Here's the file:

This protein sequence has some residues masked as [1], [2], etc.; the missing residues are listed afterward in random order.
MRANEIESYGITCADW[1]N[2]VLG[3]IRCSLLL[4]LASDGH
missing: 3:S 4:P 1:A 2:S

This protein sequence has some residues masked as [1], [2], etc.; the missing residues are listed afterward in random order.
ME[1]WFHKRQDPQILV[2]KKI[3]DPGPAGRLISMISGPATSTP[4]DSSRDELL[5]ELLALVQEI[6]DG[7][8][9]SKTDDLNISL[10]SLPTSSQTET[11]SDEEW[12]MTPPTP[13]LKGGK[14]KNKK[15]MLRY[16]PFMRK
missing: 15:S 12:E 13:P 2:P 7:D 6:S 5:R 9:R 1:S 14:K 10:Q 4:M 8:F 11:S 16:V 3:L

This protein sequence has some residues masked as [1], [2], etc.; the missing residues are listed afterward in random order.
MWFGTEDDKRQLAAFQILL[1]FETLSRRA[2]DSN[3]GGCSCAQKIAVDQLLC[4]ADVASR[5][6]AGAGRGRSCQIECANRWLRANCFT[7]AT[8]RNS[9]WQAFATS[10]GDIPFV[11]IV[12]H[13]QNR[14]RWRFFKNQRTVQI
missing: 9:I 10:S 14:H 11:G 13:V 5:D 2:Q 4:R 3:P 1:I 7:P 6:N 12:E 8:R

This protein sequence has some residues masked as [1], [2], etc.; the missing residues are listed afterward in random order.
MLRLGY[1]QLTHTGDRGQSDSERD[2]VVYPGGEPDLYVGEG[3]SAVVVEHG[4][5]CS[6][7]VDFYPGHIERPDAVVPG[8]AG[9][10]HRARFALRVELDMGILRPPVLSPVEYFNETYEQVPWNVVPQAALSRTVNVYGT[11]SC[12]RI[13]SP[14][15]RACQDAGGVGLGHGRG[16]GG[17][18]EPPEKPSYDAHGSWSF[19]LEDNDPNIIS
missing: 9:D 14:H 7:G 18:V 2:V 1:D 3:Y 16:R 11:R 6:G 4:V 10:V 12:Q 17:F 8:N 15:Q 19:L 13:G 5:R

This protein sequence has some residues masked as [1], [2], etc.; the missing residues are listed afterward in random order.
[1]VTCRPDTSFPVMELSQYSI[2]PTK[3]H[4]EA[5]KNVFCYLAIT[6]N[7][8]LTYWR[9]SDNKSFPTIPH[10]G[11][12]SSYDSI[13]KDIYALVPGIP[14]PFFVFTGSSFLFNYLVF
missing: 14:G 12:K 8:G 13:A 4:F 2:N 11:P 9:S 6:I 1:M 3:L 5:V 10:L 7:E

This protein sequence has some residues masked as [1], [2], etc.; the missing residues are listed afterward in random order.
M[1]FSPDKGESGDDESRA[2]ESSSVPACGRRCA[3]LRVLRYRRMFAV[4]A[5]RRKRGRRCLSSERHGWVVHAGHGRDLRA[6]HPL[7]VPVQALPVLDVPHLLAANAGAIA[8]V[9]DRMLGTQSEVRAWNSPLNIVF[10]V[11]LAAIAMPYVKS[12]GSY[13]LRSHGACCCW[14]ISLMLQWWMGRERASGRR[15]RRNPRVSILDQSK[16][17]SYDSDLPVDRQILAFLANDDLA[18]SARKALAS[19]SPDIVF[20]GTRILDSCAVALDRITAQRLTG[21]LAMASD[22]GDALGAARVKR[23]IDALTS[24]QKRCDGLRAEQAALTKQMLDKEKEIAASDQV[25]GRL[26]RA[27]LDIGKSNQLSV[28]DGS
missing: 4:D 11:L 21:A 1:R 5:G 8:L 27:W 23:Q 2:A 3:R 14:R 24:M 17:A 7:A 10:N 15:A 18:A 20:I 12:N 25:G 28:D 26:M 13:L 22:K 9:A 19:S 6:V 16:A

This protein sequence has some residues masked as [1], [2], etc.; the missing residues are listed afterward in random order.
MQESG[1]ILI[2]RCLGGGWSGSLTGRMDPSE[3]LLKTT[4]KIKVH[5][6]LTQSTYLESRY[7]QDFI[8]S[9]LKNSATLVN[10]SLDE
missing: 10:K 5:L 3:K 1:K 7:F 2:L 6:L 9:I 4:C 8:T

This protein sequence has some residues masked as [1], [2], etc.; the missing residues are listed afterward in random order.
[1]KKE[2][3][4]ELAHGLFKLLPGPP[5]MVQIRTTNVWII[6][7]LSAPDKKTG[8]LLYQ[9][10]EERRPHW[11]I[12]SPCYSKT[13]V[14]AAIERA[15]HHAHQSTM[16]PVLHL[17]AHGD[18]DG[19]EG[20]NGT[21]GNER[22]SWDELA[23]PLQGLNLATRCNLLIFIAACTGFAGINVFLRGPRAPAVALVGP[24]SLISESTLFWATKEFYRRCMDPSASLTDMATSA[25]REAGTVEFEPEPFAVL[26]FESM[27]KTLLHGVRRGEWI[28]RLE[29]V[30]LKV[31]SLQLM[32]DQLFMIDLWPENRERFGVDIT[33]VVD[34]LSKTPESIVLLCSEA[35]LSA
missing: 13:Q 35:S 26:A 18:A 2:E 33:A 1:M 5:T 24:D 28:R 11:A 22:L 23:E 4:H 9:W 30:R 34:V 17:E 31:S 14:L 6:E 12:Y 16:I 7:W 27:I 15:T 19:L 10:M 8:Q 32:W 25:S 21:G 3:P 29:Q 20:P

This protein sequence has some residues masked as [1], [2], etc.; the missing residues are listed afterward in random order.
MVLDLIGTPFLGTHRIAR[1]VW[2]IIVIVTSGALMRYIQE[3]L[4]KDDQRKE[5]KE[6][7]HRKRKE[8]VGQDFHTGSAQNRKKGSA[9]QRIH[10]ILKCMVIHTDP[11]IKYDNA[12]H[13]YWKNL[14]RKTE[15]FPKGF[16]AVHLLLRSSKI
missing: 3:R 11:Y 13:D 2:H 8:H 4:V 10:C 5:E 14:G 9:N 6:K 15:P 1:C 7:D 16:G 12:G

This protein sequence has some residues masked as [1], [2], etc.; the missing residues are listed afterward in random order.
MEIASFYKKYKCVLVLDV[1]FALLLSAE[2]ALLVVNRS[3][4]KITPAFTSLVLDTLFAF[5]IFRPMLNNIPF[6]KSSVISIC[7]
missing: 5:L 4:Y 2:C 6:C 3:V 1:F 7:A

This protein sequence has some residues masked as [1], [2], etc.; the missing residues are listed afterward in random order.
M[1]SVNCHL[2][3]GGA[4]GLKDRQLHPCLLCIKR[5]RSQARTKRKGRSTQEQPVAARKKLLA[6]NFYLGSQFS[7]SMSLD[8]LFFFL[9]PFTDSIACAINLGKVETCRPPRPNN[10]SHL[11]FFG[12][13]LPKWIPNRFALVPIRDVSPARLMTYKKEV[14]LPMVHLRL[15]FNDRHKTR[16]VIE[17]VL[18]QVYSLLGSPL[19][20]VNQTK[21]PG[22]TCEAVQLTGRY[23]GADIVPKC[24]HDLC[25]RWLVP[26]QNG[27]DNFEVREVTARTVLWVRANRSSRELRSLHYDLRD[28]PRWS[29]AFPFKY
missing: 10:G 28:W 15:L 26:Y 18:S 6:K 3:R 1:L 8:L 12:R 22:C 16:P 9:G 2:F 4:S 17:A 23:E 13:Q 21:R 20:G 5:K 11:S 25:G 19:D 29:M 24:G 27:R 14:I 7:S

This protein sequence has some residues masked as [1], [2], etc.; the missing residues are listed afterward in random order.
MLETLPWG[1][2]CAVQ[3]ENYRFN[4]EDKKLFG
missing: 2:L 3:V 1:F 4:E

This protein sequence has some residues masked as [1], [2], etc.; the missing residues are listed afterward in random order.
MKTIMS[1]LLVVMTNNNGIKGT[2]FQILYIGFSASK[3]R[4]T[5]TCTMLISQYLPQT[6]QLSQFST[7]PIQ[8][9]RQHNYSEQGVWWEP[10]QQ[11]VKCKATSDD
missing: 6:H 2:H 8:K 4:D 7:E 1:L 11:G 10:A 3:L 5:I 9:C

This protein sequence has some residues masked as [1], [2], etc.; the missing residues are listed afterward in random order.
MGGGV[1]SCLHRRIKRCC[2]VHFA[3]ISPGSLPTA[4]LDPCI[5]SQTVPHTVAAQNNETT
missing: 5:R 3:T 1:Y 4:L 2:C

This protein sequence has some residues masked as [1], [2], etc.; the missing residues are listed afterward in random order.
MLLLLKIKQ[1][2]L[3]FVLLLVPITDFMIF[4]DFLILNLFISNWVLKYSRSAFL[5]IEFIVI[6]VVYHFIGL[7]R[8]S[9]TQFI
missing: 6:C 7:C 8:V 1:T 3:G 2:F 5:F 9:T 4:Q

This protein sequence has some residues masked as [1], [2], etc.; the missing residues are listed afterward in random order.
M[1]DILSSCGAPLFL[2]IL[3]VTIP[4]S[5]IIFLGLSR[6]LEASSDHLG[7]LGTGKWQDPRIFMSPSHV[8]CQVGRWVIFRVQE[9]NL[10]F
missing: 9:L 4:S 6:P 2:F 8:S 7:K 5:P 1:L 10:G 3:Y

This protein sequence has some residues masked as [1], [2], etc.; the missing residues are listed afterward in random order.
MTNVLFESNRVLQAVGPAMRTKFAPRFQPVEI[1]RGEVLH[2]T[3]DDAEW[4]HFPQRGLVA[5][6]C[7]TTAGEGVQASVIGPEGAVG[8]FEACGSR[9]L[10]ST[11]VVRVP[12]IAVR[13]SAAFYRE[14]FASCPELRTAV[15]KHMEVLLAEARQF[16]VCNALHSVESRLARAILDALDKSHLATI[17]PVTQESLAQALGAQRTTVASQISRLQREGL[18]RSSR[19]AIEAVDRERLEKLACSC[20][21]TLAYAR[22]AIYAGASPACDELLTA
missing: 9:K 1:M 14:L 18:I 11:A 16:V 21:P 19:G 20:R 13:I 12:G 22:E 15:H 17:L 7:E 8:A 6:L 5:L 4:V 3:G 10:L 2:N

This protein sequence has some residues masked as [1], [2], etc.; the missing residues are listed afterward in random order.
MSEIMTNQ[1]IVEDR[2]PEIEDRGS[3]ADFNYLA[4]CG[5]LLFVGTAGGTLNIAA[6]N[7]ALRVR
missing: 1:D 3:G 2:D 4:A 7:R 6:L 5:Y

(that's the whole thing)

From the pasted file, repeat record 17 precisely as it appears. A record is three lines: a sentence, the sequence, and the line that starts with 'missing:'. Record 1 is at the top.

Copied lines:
This protein sequence has some residues masked as [1], [2], etc.; the missing residues are listed afterward in random order.
MTNVLFESNRVLQAVGPAMRTKFAPRFQPVEI[1]RGEVLH[2]T[3]DDAEW[4]HFPQRGLVA[5][6]C[7]TTAGEGVQASVIGPEGAVG[8]FEACGSR[9]L[10]ST[11]VVRVP[12]IAVR[13]SAAFYRE[14]FASCPELRTAV[15]KHMEVLLAEARQF[16]VCNALHSVESRLARAILDALDKSHLATI[17]PVTQESLAQALGAQRTTVASQISRLQREGL[18]RSSR[19]AIEAVDRERLEKLACSC[20][21]TLAYAR[22]AIYAGASPACDELLTA
missing: 9:K 1:M 14:L 18:I 11:A 16:V 21:P 19:G 20:R 13:I 12:G 22:E 15:H 17:L 7:E 8:A 6:L 5:L 4:V 3:G 10:L 2:N